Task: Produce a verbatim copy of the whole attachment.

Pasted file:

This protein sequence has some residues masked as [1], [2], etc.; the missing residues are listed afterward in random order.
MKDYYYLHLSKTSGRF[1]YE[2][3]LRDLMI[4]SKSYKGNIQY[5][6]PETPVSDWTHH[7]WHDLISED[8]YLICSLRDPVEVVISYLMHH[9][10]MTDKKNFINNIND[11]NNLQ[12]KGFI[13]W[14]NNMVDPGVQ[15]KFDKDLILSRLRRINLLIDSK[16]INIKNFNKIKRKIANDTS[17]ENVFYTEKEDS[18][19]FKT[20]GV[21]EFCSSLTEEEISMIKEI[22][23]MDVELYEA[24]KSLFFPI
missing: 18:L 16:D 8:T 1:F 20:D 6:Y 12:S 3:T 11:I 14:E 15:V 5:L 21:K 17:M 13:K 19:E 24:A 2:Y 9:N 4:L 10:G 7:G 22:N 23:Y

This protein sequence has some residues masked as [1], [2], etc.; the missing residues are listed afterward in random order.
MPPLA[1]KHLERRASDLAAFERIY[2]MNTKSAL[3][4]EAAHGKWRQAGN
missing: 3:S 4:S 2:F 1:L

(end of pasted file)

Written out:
This protein sequence has some residues masked as [1], [2], etc.; the missing residues are listed afterward in random order.
MKDYYYLHLSKTSGRF[1]YE[2][3]LRDLMI[4]SKSYKGNIQY[5][6]PETPVSDWTHH[7]WHDLISED[8]YLICSLRDPVEVVISYLMHH[9][10]MTDKKNFINNIND[11]NNLQ[12]KGFI[13]W[14]NNMVDPGVQ[15]KFDKDLILSRLRRINLLIDSK[16]INIKNFNKIKRKIANDTS[17]ENVFYTEKEDS[18][19]FKT[20]GV[21]EFCSSLTEEEISMIKEI[22][23]MDVELYEA[24]KSLFFPI
missing: 18:L 16:D 8:T 1:F 20:D 6:Y 12:S 3:T 11:I 14:E 15:V 5:L 21:K 17:M 13:K 19:E 24:A 2:Y 9:N 4:L 10:G 7:G 22:N 23:Y

This protein sequence has some residues masked as [1], [2], etc.; the missing residues are listed afterward in random order.
MPPLA[1]KHLERRASDLAAFERIY[2]MNTKSAL[3][4]EAAHGKWRQAGN
missing: 3:S 4:S 2:F 1:L